Breadth of study Careful planning and preparation ensures that throughout the school children engage in:
- practical activities and games using a variety of resources
- problem solving to challenge thinking
- individual, paired, group and whole class learning and discussions
- purposeful practise where time is given to apply their learning
- open and closed tasks
- a range of methods of calculating e.g. mental, pencil & paper and using a calculator
- working with computers as a mathematical tool
Through our creative approach to teaching and learning we also seek to explore and utilise further opportunities to use and apply mathematics across all subject areas.
Science is fully covered throughout the curriculum. Some projects have a science focus, and others will have less of a scientific emphasis. Scientific enquiry is planned throughout the year for each year group, with opportunities for children to plan and investigate using their scientific knowledge and skills.
Some Science objectives may be taught in a discrete, mini Science block to ensure coverage of the National Curriculum objectives throughout the year groups.
Roles and Responsibilities
The Headteacher takes overall responsibility for the curriculum. Subject Leaders monitor their particular subject to ensure that it is implemented consistently and effectively in line with the agreed policies. Consultation relating to the curriculum is facilitated from parents through newsletters and questionnaires, from children through pupil discussions and questionnaires, class discussion and the school council, and from staff and governors at regular meetings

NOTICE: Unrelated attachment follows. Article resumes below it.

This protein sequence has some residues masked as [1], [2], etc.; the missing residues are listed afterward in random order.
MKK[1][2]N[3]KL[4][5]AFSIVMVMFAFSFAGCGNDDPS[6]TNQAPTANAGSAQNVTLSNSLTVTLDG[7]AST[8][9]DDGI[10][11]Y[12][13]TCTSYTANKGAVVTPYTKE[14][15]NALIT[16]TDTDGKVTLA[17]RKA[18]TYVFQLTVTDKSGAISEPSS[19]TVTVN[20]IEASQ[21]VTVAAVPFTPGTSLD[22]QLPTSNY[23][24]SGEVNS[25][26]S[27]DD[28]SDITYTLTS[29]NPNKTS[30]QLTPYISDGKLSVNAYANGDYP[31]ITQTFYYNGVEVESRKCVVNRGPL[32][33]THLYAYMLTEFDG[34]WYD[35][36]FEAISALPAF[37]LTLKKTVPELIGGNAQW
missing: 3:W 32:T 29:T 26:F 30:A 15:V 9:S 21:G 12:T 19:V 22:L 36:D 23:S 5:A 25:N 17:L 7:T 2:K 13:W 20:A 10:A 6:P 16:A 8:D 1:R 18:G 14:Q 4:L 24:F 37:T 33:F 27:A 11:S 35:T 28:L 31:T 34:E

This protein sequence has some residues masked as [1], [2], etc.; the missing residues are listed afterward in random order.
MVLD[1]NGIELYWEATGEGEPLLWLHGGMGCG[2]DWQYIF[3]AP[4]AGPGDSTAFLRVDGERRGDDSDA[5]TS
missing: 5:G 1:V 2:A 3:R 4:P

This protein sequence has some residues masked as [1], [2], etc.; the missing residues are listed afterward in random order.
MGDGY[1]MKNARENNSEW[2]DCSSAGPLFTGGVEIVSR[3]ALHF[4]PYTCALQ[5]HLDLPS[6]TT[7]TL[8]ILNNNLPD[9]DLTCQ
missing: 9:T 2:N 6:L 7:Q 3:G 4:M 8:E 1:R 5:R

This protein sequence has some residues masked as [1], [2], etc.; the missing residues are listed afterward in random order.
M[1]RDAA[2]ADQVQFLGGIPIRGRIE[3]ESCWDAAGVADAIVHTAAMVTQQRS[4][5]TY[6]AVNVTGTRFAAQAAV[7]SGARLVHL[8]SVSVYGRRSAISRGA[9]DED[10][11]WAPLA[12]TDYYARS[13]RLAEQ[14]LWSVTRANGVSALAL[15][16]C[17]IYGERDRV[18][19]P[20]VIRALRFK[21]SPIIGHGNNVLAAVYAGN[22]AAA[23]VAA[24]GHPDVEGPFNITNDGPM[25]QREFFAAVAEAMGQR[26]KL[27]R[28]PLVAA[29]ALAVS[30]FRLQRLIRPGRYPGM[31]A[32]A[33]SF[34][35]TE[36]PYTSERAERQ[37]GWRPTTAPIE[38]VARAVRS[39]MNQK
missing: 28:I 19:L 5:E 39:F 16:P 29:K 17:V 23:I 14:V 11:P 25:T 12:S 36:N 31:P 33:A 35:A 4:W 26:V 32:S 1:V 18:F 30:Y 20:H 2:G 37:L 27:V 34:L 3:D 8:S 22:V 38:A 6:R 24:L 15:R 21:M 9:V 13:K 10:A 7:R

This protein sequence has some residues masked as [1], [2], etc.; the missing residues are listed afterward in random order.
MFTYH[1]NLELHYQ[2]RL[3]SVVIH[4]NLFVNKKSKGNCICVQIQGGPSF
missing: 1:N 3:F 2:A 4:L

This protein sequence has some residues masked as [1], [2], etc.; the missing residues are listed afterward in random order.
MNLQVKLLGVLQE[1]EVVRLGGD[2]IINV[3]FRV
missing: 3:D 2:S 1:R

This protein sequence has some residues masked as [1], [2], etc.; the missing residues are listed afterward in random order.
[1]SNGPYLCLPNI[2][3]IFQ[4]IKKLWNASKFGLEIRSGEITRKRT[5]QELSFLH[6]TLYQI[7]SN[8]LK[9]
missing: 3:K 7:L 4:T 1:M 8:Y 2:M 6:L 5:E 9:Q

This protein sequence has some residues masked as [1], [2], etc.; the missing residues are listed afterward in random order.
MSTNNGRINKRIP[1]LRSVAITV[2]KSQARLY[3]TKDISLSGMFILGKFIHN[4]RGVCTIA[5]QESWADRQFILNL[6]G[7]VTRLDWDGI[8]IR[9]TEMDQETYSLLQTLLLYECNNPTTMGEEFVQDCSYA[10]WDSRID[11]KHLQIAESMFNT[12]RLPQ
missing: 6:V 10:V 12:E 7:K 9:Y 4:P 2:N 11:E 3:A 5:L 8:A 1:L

Assessment, Recording, Monitoring and Evaluation
Short and medium term assessment is the responsibility of the class teacher and is in line with the assessment policy. However, teachers will use informal assessment and observation on a daily basis to determine what children can do independently and therefore plan next steps for learning. Formative assessments take many different forms and are reflected in the pupil’s books/work in the detailed marking and provision of constructive feedback. Feedback follows the school’s policy and identifies areas for children to improve giving focused challenges and expecting children to take ownership of their learning and respond and reflect in order to improve. Summative assessments support teacher assessments in the core subjects and children are presented with these in a relaxed format so as to cause minimal anxiety for pupils. These are used to help prepare children though the year groups for the end of key stage testing as our statutory duty.
EYFS pupils are assessed using the Foundation Stage Profile. Pupil profiles are established for each child in the EYFS and assessments are made against the Foundation Stage Profile Statements.
Children’s progress and attainment in each subject will be assessed by their teacher against the learning outcomes and end of year expectations. Pupil progress will be reported to parents at three points in the year either in writing or at an appointment where parents are invited to discuss their child’s progress. More informal class teacher/parent discussions happen on a daily basis before or after school.
Each year group has a set of non-negotiable allocations for various aspects of the curriculum, including English, mathematics and PE. Teachers are free to arrange their afternoon timetable to make the most of cross-curricular opportunities and the needs of pupils. Sometimes subjects and activities might be ‘blocked’ or run over successive afternoons.